Share of Brazil’s Soybean Exports to China Spikes in August

The share of Brazil’s exports destined for China rose to 85 percent in August, 7 percentage points above the previous month. This increase is due to a turn to Brazilian sources by China following the implementation of duties on U.S. soybeans. This has resulted in higher prices for Brazilian soybeans that discouraged purchases by importers other than China. This trend seems likely to continue and may strengthen in the coming months. At the current level of export share, Brazil’s exports of soybeans to China would reach nearly 60 million tons (year ending January) compared to 54.4 million the previous year, accounting for all of the additional soybeans Brazil harvested in 2018.

Using these projected trade flows and current import forecasts, U.S. trade opportunities for markets outside of China would rise nearly 13 million tons in the coming year compared to 2016/17. In contrast, increased purchases of Brazilian soybeans by China would result in an 8-million-ton decline in potential U.S. and other exporter trade to China for the same period. Any reduction in China’s demand in the coming year will likely be absorbed by the United States because of the duties. Conversely, an increase in China’s share of Brazil’s exports would reduce Brazil’s sales to other markets and increase opportunities for the United States to ship to these other markets, offsetting reduced sales to China.


Global oilseed production is forecast higher this month at 604.7 million tons. Soybeans are forecast up at 369.3 million tons with gains for the United States and China exceeding losses in Canada, India, and Uruguay. The rapeseed crop estimate is lower this month on reductions for China and the European Union. Peanut production forecast is down this month for China, India, and the United States. Cottonseed is up for China, Brazil, and the United States which more than offsets a reduction for Australia. Global soybean imports are down, driven by weaker demand from China. Soybean exports are down on projected lower exports for Canada and Uruguay. The U.S. season-average farm price for soybeans is projected down $0.30 to $8.60 per bushel.


Global oilseed production is estimated at 573.6 million tons. Larger soybean production for Argentina is offset by cuts in Canada and Uruguay. Global soybean imports are down on lower shipments to China and Thailand more than offsetting gains for Egypt, the European Union, Iran, and Pakistan. Exports are slightly down for Argentina, Canada, and Uruguay which exceed gains for Brazil and the United States. The U.S. season-average farm price for soybeans is unchanged at $9.35 per bushel.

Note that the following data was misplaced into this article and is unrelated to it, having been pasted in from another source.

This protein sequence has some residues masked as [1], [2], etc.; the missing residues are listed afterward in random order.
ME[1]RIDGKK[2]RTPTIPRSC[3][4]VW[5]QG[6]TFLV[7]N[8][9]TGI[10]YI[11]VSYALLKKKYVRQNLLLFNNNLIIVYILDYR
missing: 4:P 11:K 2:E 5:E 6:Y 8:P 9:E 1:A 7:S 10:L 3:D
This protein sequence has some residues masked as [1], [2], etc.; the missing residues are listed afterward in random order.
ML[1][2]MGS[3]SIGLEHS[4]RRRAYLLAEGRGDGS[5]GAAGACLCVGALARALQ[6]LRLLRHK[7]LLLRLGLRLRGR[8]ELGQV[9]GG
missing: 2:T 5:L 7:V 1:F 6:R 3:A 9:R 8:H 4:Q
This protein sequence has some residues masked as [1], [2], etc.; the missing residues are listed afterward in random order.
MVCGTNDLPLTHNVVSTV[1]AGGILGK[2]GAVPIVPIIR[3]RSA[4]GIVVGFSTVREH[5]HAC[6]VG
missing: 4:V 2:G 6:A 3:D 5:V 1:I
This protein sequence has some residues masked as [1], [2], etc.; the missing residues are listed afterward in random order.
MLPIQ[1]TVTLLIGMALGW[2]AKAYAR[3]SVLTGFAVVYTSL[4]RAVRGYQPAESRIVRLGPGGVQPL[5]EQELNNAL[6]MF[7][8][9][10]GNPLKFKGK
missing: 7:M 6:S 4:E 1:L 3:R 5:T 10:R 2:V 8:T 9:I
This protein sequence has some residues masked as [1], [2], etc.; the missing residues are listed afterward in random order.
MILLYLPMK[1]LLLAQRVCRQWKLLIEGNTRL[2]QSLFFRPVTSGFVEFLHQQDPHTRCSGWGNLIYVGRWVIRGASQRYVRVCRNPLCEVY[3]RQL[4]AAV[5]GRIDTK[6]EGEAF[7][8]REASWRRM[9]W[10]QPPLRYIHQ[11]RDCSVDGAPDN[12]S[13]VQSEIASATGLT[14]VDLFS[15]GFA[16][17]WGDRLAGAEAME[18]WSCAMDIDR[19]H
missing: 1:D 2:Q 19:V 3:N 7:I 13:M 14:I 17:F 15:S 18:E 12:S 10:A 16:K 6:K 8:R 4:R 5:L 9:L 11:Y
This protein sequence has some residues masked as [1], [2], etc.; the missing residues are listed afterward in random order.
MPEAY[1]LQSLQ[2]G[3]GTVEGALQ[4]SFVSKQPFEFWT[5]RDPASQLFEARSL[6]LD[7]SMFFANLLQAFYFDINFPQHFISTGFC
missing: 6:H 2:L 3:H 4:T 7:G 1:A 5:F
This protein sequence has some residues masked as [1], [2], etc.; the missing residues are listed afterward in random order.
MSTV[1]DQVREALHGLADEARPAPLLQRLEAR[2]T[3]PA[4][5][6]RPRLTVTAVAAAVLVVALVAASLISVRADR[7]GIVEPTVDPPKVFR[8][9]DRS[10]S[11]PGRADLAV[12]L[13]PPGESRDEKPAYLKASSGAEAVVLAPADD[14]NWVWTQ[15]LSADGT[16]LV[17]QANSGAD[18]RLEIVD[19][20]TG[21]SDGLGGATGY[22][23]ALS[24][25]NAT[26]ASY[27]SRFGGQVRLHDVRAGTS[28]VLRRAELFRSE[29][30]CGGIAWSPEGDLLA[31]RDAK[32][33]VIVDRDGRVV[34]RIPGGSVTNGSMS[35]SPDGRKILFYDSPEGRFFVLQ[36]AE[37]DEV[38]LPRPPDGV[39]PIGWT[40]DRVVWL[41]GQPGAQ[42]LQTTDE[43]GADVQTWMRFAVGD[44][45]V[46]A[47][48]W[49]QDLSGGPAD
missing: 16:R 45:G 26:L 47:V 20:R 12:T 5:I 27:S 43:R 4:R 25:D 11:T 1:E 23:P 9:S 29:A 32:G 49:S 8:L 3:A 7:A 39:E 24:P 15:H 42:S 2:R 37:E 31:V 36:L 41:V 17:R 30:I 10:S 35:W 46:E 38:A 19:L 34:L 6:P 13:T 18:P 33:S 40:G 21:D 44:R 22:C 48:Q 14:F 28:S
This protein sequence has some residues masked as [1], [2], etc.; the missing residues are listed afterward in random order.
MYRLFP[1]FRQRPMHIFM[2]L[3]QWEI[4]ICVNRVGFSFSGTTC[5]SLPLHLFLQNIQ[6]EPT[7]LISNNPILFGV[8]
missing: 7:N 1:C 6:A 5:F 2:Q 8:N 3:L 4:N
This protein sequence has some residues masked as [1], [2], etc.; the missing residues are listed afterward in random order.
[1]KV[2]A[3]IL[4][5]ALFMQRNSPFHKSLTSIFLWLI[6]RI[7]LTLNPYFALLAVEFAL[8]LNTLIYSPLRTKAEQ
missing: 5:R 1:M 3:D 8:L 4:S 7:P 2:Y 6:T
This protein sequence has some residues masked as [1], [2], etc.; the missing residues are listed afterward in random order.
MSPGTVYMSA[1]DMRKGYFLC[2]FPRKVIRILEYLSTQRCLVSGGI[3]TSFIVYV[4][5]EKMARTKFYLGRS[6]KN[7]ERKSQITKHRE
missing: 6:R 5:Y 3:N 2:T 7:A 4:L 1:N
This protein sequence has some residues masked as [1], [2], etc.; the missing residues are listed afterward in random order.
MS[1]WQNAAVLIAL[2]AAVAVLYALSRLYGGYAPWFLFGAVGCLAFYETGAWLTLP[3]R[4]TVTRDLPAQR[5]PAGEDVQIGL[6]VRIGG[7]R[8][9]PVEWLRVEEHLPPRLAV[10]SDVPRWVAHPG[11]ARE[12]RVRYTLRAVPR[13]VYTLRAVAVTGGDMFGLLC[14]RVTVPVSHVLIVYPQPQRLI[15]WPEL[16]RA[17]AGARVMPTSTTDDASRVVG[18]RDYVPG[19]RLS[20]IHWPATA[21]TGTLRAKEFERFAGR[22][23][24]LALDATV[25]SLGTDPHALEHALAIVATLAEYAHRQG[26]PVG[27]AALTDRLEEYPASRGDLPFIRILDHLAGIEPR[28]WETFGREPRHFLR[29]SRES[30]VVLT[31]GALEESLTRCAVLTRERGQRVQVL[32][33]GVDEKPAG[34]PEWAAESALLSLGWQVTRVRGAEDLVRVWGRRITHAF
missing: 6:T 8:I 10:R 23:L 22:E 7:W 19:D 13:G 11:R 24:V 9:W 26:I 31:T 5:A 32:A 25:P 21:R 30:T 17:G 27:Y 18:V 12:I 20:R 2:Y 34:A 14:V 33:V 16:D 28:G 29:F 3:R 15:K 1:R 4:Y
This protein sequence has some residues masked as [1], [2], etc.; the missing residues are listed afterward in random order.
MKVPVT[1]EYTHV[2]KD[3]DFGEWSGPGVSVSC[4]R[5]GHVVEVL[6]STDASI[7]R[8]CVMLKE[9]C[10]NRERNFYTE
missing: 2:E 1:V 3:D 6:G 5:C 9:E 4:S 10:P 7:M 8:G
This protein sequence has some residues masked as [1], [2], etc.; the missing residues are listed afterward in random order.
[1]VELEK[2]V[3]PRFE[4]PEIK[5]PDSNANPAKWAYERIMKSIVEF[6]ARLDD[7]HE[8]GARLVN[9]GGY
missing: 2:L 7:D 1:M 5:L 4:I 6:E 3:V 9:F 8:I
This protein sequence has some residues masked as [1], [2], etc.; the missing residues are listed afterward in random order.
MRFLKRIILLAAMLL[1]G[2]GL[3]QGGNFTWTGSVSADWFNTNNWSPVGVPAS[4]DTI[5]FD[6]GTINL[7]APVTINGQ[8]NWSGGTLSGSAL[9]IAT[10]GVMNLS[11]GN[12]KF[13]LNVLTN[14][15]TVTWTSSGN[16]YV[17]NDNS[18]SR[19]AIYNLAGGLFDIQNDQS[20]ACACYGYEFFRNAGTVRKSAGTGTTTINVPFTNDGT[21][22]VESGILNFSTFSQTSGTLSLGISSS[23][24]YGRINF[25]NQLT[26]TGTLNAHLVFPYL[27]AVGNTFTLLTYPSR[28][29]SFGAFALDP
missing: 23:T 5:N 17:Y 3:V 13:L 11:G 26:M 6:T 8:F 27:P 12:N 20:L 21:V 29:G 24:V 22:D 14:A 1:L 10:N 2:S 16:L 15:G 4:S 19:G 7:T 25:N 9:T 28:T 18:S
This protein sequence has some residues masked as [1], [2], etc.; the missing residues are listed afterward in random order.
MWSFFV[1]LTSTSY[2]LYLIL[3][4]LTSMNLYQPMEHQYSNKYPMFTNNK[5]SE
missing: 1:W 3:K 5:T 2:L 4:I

U.S. soybean export bids in August, FOB Gulf, averaged $336/ton, up $1 from July. In comparison, Brazil FOB Paranagua averaged $394/ton, up $2 from last month. Argentina FOB Up River averaged $384/ton, up $4 from last month. In the first half of August, prices in the United States saw some upward mobility supported by higher year-over-year exports and crush. However, in the second half of August, prices came under pressure as private crop estimates pointed to a bumper soybean harvest.

U.S. soybean meal export bids in August, FOB Gulf, averaged $385/ton, down $4 from July. In comparison, Brazil FOB Paranagua averaged $361/ton, down $16/ton from last month. Argentina FOB Up River averaged $354/ton, down $22. Many countries, except China, raised their soybean imports and crush above expectations to offset shortfalls in Argentina’s soybean meal exports. Price declines in the United States were not as significant as in Brazil and Argentina, primarily due to strong exports and domestic demand for protein feed.


Higher year-over-year global production of both soy and palm oil has put downward pressure on prices of both oils. Compared to September 2017, soy oil export prices are down $149 in the United States, $134 in Brazil, and $132 in Argentina. In August 2018, U.S. soy oil export prices have run higher than South American origins with U.S. Gulf averaging $673/ton, Brazil $657/ton, and Argentina $641/ton. India has reduced palm and soybean oil imports on higher tariffs and a falling rupee. In this environment of reduced palm oil demand, the combined effects of higher Indonesian production and resulting stocks, versus moderated Malaysian production, have led to a divergence in Indonesian and Malaysian palm oil export prices. In August, Malaysian palm oil prices ran $21/ton higher than Indonesian palm oil.


For the week ending August 30, U.S. 2017/18 soybean export commitments (outstanding sales plus accumulated exports) to China totaled 27.9 million tons compared to 36.7 million a year ago. Total commitments to the world are 58.9 million tons, compared to 60.5 million for the same period last year.